Couplespeak™ Blog

Moving forward with therapy amidst Covid -19

To all current and prospective clients,
 
I hope you and your family are all well and managing this crisis reasonably well.
 
In the interest of safety and social responsibility I’m no longer seeing clients at the office, but instead via either
phone or video conferencing through Doxy.me, an easy to use, HIPAA compliant setup. 
All you’ll need to do is to wait for an email from Doxy.me/SusanLager telling you I’m ready to begin
your session, click on the link enclosed and you’ll be in my virtual “waiting room” until I let you into your session.
There’s no need for you to download any software or join anything. A Chrome or Firefox connection is best, but
Safari works as well. A laptop or iPad provides much better reception than an iPhone.
 
If you prefer, we can do a phone session if you don’t have access to a computer or would be more comfortable
with that. Just let me know what number you’d like me to call. 
 
*You will just need to call my VM at 603-431-7131 ahead of time to let me know your preference,
so we don’t take up your session time with these logistics.
 
I’m recommending that all clients who would be coming in for sessions under normal circumstances continue
their therapy this way, especially in these times of uncertainty, fear, anxiety, loss and isolation. All you’ll need
will be a private space and a laptop, iPad or phone for 50 minutes. This will allow you to continue our work in
the safety and comfort of your own home or private space.
 
If your are a current client I would expect us to maintain all sessions moving forward, especially in light of the
possibility that this crisis will persist for the next several months, according to infectious disease experts. Waiting
until this pandemic recedes to schedule a next session at the office may just be too ambiguous, creating a prolonged
limbo state for your relationship work. The same is true if you are a prospective client.
 
It’s of paramount importance to me that my clients have tools for support and continued growth during this highly
stressful time which challenges everyone’s fanciest coping skills, especially for couples who have already been
wrestling with relationship or family issues.
I hope you’ll avail yourself of this “new normal” way of working. 
 
Stay healthy and safe,
Susan

Piano Folly – Are You Afflicted With It?

Most of us have talked about wanting to do or achieve certain things in our lifetime – learn to speak Spanish, remodel the house, write a book of poems, volunteer for a humanitarian cause, take a trip to India, etc. There’s also often a sense of what needs to happen first to make that possible – quit my job, earn six figures, retire, get married, etc. – some future point in time when the stars will align perfectly to facilitate the doing of the thing we claim is important. In the psychotherapy world we call this “destination addiction.”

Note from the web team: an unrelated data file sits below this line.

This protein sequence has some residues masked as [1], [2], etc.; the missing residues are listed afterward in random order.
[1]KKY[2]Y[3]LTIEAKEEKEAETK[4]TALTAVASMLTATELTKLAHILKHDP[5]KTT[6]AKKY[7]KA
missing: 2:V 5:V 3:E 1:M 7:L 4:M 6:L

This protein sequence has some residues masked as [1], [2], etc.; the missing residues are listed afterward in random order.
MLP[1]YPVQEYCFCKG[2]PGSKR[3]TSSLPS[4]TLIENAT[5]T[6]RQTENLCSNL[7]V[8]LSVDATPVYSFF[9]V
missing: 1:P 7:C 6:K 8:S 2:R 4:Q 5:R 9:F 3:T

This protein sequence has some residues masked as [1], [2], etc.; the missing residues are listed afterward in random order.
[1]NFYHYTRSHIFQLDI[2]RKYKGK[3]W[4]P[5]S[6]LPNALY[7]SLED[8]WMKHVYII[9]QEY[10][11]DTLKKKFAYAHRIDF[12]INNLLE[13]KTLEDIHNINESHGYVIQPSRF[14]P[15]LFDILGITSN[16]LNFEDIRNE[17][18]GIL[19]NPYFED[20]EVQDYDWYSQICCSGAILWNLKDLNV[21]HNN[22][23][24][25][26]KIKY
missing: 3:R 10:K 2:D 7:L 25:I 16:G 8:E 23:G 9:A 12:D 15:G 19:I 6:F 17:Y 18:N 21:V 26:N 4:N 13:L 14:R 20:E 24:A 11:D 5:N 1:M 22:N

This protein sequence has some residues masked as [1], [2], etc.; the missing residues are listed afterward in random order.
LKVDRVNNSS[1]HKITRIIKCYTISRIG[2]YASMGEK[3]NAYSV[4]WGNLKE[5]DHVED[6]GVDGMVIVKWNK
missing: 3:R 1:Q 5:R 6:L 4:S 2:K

My “thing” was to be regularly playing our beautiful Mason & Hamlin grand piano with ease and competence. Early in our marriage my husband and I had been fortunate enough to buy the piano for a small sum after it made its way here, supposedly from a castle in Ireland. It was a magical event!

I used to take lessons, and MaryJoyce, my teacher, would exclaim about my large hands and how I was perfectly equipped to play Franz Liszt. It seemed that the piano and I were meant to be a team. Sadly, a few years later, MaryJoyce died and I was so pregnant that it was uncomfortable to sit at the bench, especially now with no accountability to anyone who could witness my musical strivings and ability. So, I stopped playing, and there the sad, majestic piano still sits, unused, reminding me daily of my unfulfilled “commitment.” I look at it regularly with longing from my desk in the “piano room” (which also functions as my home office). I’m reminded daily of my “piano folly.”

I now realize that playing the piano competently has been a sweet story I’ve told myself – a lovely idea, without any renewed infrastructure or resources to back it up, especially since I’ve been taking guitar lessons this last year, honoring a precious gift my family gave me long ago. With my full time private practice and the other realities of my life there aren’t enough hours in the day to dedicate myself right now to both instruments. So, realizing that we make choices in life about where to put our energy and time, I’ve accepted that for now, playing Franz Liszt with facility is part of my “piano folly.” Unlike my commitment to play the guitar, I’ve not hired a teacher, dug up the sheet music, or scheduled in regular tunings and the time to play the piano. A passion without a plan to make room for it, is just a dream.

So, if you’ve also dreamed about doing or achieving certain things in your life, make sure you avoid self delusion, (“piano folly”), by creating some accountability, first to someone else who will take you seriously and hold you to your dream when you get discouraged, but most importantly, accountability to yourself – an action plan, tools, markers of stagnation or change, so you make your dream come alive.

In my case, it’s not the end of the road for the piano and me. When I’m ready to fully commit with not just longing, but with action, Mason & Hamlin and I will make lovely music again together.

 

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Susan Lager

I am a licensed, board certified pyschotherapist and relationship coach in Portsmouth, New Hampshire. Through my psychotherapy or coaching services, I can provide you with skills and tools to transform your life.

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